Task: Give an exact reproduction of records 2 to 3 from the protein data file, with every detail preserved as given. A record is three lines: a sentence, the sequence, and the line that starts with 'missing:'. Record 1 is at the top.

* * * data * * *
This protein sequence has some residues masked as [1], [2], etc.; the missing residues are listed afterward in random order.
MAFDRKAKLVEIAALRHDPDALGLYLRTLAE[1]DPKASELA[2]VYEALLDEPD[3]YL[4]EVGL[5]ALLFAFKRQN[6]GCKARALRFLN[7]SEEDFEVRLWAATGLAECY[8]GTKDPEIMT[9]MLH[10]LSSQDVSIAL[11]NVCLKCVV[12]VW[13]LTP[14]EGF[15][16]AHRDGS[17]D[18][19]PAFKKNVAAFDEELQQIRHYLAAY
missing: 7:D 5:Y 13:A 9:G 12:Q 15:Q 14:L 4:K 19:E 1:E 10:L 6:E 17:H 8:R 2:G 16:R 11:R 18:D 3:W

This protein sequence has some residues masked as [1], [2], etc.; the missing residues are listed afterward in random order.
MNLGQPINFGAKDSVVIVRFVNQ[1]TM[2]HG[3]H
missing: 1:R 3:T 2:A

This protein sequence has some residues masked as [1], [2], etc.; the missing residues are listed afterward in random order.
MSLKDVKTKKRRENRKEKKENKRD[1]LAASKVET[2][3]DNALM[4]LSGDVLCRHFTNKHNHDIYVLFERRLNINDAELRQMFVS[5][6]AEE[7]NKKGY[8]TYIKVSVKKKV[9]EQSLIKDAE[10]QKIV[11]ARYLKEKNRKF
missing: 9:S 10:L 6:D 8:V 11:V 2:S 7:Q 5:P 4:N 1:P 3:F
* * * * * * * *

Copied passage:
This protein sequence has some residues masked as [1], [2], etc.; the missing residues are listed afterward in random order.
MNLGQPINFGAKDSVVIVRFVNQ[1]TM[2]HG[3]H
missing: 1:R 3:T 2:A

This protein sequence has some residues masked as [1], [2], etc.; the missing residues are listed afterward in random order.
MSLKDVKTKKRRENRKEKKENKRD[1]LAASKVET[2][3]DNALM[4]LSGDVLCRHFTNKHNHDIYVLFERRLNINDAELRQMFVS[5][6]AEE[7]NKKGY[8]TYIKVSVKKKV[9]EQSLIKDAE[10]QKIV[11]ARYLKEKNRKF
missing: 9:S 10:L 6:D 8:V 11:V 2:S 7:Q 5:P 4:N 1:P 3:F